“We rely on volunteers to make sure that we have a cost-effective way for letting in as many kids, especially those on scholarships, as possible,” said Director of Volunteers Cassie Robinson.
So far this year, few volunteers have signed up for summer courses, leaving many of them in the balance. VentureLab is looking for volunteers for a single week or the whole summer, with a preference for those with any relevant experience. At the delicate beginning stages of this entrepreneurship model, volunteers could help build the nonprofit up.
If VentureLab succeeds in breaking into the broader educational arena, the impact could be huge.
“Our ultimate goal is that 75% of all students will have taken one of our programs by the time they are finished with school,” Honegger said.
To reach that goal, their curriculum would ultimately have to be integrated with more conventional schools.
“For now, though, a one-week course can show students if entrepreneurship is their career outlet. We don’t think that it’s the best option for every student, but they have to discover entrepreneurship and make that decision for themselves rather than having it forced on them from a lack of opportunity,” he said.
Applied education with new technologies at camps like VentureLab may be the best way to create a generation that sees technology as a tool to change things rather than just a source of entertainment.
Honegger says volunteers often request letters of recommendation afterwards, and some have even been known to return as paid teachers. Other volunteers go on to work directly in education or join startups. While the volunteers teach the students, it is impossible not to simultaneously teach themselves.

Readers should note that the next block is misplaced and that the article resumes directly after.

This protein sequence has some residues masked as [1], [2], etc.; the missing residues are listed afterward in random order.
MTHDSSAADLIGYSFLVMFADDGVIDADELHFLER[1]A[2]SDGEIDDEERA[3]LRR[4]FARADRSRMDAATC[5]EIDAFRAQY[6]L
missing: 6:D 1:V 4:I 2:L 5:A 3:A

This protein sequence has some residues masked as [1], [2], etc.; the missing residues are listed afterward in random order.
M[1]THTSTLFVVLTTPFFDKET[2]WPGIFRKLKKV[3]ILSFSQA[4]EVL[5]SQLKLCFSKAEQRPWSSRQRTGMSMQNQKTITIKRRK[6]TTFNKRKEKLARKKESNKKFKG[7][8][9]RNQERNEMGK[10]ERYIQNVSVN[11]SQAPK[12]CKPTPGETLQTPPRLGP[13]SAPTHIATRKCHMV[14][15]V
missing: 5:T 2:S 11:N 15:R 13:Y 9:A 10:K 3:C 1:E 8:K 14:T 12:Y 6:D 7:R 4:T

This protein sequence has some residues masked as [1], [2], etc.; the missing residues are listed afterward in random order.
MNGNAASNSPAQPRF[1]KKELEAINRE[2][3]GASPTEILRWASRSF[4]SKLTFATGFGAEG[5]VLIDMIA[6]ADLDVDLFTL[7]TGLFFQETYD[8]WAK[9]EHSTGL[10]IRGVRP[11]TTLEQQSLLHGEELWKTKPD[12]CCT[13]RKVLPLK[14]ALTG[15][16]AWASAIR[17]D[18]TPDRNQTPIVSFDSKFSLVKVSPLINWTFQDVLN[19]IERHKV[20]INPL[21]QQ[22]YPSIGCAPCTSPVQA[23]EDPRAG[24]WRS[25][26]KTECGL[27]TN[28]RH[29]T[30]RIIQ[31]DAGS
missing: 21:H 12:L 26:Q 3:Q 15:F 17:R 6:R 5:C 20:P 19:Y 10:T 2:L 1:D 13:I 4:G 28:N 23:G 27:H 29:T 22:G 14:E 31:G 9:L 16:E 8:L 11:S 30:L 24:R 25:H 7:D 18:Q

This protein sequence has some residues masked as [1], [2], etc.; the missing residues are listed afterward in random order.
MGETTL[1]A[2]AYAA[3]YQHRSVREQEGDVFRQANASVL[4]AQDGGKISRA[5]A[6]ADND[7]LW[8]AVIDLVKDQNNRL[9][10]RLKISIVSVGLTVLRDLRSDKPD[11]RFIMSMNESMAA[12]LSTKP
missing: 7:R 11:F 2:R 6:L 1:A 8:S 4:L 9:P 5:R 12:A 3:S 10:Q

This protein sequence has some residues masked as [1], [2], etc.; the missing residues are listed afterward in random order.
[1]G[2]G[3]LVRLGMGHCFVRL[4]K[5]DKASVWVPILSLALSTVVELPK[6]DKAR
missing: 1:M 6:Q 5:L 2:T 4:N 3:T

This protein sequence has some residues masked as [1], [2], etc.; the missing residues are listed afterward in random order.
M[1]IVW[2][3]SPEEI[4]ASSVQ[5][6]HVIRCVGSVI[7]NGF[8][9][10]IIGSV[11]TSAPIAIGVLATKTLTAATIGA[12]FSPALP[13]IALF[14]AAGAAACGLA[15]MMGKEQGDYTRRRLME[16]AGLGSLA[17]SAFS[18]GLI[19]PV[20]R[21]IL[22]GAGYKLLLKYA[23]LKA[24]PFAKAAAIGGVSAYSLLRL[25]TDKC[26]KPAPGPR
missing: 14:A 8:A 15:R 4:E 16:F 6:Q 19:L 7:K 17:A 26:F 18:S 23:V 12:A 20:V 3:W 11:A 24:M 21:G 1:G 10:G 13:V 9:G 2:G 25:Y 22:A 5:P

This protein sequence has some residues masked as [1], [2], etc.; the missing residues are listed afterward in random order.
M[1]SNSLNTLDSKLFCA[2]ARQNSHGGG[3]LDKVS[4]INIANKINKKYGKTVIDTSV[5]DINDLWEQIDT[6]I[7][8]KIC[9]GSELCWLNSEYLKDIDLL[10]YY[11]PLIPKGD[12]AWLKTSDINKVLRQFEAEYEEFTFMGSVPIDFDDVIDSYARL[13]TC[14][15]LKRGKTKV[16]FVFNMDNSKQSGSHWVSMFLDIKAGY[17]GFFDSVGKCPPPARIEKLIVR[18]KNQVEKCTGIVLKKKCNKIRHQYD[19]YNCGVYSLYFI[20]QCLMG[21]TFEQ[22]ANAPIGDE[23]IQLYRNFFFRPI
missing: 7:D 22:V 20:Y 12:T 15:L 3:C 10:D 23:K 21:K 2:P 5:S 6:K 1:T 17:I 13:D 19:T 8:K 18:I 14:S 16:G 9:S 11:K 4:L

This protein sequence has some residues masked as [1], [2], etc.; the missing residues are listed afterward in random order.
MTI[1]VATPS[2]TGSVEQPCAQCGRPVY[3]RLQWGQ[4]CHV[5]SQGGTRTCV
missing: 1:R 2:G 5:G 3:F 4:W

Nicole Garbarino volunteered last year. “Working in a small business environment allows you to take on many challenges at once,” she said. “One day I was taking pictures and posting to social media, the next I was learning to use Salesforce, and other times I was right in the middle of the action teaching the kids. No matter what I was doing, the skills I was learning were clearly going to be useful in the future.”
Here is VentureLab’s summer course schedule:
Maker – June 15-19
Gamer – June 29-03, July 13-17, July 27-31
Urbanpreneur – July 6
Girls Startup – June 08-12, July 20-24
Youth Startup – June 22-26, August 10-14
Musicpreneur – March 07
High School Startup – June 08-26
Classes run from Monday to Friday, from 9 a.m. to 3 p.m. They’re all for kids aged 5-13, except for High School Startup which is for high school students.
Volunteers can be as young as 16 (except for High School Startup), and they’re looking for up to 30 new faces to bring onto the team.
Inquiries about volunteering can be done here, and applications are reviewed quickly. The nonprofit pairs up well with broader education efforts in the city like Pre-K for SA.
“VentureLab is an incubator for innovative educational techniques. It’s what we think San Antonio needs,” said Volunteer Director Cassie Robinson.
*Featured/top image: Director of Programs Nick Honegger instructs during VentureLab’s Gamer course. Courtesy photo.